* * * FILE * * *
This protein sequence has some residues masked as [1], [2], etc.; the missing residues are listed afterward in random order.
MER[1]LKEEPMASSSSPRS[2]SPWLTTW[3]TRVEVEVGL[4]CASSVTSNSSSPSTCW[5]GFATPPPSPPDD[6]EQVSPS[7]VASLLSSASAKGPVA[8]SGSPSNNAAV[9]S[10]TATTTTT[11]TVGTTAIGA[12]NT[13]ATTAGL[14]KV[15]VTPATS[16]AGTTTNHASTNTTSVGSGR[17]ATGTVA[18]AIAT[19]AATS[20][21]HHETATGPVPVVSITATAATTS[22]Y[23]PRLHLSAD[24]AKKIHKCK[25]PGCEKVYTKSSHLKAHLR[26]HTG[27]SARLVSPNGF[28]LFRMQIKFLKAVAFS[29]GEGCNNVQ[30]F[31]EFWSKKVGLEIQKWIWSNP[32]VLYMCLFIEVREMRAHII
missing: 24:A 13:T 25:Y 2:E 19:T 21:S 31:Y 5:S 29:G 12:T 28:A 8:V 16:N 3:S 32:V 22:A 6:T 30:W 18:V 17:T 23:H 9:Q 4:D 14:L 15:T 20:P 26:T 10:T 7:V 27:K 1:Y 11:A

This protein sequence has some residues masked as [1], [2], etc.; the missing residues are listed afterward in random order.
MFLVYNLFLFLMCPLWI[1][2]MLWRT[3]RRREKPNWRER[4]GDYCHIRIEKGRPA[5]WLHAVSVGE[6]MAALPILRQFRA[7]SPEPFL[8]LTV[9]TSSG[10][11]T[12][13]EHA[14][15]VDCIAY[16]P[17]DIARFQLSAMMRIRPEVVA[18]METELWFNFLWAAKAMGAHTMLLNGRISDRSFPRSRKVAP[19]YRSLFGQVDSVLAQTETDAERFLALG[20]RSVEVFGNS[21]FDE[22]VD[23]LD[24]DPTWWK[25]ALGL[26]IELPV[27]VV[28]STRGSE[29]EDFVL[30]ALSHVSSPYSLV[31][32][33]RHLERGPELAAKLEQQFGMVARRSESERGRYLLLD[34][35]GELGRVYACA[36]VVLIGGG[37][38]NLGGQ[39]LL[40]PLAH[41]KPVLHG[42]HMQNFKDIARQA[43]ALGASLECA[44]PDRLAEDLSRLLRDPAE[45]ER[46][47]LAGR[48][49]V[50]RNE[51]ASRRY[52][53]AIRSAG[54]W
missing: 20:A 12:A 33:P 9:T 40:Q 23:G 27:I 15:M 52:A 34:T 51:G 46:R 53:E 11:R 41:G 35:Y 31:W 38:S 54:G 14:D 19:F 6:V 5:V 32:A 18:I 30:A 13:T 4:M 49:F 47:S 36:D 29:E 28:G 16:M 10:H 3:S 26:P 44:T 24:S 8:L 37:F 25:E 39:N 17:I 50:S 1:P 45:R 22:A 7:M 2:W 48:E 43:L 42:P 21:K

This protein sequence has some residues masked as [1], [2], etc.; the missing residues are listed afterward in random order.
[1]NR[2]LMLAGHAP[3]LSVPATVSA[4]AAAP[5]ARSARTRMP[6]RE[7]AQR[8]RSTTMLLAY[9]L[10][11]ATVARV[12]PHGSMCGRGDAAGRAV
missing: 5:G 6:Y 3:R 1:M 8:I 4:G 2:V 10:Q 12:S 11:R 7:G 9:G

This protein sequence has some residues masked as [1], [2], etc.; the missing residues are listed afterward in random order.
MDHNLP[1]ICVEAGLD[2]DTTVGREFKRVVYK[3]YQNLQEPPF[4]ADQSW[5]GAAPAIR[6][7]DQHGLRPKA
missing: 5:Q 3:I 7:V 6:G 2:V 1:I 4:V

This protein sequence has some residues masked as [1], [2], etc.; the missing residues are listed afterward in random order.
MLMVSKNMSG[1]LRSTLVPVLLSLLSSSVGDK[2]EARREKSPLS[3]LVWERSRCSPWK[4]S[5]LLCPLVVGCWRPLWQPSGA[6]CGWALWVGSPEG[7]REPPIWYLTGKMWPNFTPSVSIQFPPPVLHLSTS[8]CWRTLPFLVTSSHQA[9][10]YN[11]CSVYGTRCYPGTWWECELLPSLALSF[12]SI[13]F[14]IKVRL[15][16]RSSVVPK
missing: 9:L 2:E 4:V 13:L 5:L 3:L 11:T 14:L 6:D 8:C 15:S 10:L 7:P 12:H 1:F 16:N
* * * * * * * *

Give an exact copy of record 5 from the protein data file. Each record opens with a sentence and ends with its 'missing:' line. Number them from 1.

This protein sequence has some residues masked as [1], [2], etc.; the missing residues are listed afterward in random order.
MLMVSKNMSG[1]LRSTLVPVLLSLLSSSVGDK[2]EARREKSPLS[3]LVWERSRCSPWK[4]S[5]LLCPLVVGCWRPLWQPSGA[6]CGWALWVGSPEG[7]REPPIWYLTGKMWPNFTPSVSIQFPPPVLHLSTS[8]CWRTLPFLVTSSHQA[9][10]YN[11]CSVYGTRCYPGTWWECELLPSLALSF[12]SI[13]F[14]IKVRL[15][16]RSSVVPK
missing: 9:L 2:E 4:V 13:L 5:L 3:L 11:T 14:L 6:D 8:C 15:S 10:L 7:P 12:H 1:F 16:N